Hendrik Voogd (Dutch pronunciation: [ˈɦɛndrɪk ˈfoːxt]; 10 July 1768 – 4 September 1839) was a Dutch painter and printmaker, who was active in Italy.
Hendrik Voogd was born on 10 July 1768 in Amsterdam in the Dutch Republic.
Beginning in 1783, Voogd studied at a local Academy and then later apprenticed under the wallpaper painter Jurriaan Andriessen. The financial aid of the Amsterdam art collector D. Versteegh (1751–1822) enabled him to depart in 1788 for Rome to obtain further training in landscape painting.
While in Italy, Voogd befriended many famous landscape painters, such as Nicolas-Didier Boguet, Johann Christian Reinhart and Johann Martin von Rohden. Little is known about his life. He remained in Italy apart from a short visit to the Netherlands in 1828. He never married and is not known to have had any children. Voogd died on 4 September 1839 in Rome in the Papal States. From his obituary, it seems he was considered to be an old-fashioned artist of little influence. The discovery in 1959 of about two hundred of his drawings in Duivenvoorde Castle in South Holland revived interest in his work.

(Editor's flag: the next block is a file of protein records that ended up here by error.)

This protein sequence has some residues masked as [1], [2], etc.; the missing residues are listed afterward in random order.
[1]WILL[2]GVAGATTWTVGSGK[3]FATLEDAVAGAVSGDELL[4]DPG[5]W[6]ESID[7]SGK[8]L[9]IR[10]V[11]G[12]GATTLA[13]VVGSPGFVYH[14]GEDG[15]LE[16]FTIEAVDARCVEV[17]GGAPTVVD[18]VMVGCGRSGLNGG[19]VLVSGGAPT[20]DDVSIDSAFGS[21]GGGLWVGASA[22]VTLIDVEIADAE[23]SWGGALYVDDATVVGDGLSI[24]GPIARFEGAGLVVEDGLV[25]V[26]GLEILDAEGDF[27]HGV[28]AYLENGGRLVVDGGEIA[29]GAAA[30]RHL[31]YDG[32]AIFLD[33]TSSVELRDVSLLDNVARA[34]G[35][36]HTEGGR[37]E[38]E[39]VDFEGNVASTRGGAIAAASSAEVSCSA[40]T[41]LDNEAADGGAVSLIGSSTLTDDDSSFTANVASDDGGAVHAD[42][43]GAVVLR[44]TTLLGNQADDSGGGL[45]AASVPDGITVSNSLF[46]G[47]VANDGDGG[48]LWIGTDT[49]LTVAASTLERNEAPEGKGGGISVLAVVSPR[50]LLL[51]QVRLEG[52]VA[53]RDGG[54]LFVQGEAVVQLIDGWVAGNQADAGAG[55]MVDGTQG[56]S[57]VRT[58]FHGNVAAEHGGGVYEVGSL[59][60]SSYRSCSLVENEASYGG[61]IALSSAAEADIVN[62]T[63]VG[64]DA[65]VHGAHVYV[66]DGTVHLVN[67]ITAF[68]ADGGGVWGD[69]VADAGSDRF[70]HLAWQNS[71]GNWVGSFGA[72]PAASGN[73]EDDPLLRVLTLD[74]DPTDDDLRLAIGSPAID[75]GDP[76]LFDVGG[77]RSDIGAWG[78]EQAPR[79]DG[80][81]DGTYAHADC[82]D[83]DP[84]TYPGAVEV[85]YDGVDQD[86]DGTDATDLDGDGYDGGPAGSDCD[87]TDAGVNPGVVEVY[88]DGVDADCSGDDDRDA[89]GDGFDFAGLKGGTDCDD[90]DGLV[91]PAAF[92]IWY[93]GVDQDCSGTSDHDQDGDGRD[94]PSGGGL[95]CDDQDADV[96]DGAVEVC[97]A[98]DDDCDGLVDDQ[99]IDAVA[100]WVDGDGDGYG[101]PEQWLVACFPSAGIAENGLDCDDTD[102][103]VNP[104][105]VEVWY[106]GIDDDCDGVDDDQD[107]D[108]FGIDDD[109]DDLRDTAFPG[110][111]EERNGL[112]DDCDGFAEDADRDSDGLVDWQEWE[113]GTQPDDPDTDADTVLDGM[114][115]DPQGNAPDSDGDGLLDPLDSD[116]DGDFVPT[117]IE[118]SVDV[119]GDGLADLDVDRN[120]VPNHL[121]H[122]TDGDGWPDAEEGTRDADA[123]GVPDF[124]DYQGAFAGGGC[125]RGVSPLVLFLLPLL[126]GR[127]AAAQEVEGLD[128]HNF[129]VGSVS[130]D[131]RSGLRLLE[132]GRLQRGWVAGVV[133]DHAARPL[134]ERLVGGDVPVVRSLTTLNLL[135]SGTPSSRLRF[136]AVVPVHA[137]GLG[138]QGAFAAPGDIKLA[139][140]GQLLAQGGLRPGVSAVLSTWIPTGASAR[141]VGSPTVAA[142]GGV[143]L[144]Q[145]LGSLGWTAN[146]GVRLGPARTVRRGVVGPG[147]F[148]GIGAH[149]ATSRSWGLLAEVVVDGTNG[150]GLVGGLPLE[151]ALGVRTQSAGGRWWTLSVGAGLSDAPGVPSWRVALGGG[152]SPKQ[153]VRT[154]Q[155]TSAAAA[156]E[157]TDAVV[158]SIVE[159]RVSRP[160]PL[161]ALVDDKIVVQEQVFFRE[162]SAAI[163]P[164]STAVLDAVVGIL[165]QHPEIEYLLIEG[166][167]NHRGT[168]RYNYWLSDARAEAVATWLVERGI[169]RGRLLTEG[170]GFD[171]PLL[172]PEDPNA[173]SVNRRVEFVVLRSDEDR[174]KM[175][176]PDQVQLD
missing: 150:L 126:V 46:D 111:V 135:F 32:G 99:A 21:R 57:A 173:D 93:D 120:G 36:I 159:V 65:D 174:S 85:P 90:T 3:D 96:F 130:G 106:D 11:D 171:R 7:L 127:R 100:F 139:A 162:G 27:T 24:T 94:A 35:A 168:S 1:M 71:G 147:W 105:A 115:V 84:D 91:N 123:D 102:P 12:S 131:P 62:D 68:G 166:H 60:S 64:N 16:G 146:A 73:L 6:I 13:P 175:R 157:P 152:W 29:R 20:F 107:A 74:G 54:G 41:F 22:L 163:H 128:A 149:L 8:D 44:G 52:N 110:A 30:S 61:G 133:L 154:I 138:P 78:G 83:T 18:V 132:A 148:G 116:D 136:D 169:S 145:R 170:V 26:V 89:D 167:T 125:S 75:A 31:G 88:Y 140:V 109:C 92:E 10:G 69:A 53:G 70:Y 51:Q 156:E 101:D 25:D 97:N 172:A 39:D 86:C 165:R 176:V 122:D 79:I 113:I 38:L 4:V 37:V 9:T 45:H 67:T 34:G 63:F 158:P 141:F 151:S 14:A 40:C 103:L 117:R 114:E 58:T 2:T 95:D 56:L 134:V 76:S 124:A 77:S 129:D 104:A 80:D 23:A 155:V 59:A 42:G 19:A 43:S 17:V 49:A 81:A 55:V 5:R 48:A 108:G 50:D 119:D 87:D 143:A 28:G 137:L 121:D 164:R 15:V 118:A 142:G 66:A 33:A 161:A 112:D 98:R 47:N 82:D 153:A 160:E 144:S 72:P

It is apparent, from one of his infrequent letters home, that Voogd made numerous drawings of Rome and its surroundings, including Tivoli, Lazio, Lake Albano, Castel Gandolfo, and Lake Nemi. Some of these drawings, executed mostly in pencil and black chalk, consist of motifs taken directly from nature, such as trees and rocks; others portray views.
Voogd's works from his first Roman years are primarily drawings with colored wash in the typical late 18th-century linear style. One of his major influences was Claude Lorrain. Due to the similarities in style he was nicknamed the 'Dutch Claude Lorrain'. However, in spite of these influences Voogd still retained influences from his Dutch heritage. He experimented with unusual lighting effects and luxuriant foliage, and from 1806 onwards cattle began to feature prominently in his drawings and paintings. Some of his works can be found at the Rijksmuseum.
This is a part of the Wikipedia article used under the Creative Commons Attribution-Sharealike 3.0 Unported License (CC-BY-SA). The full text of the article is here →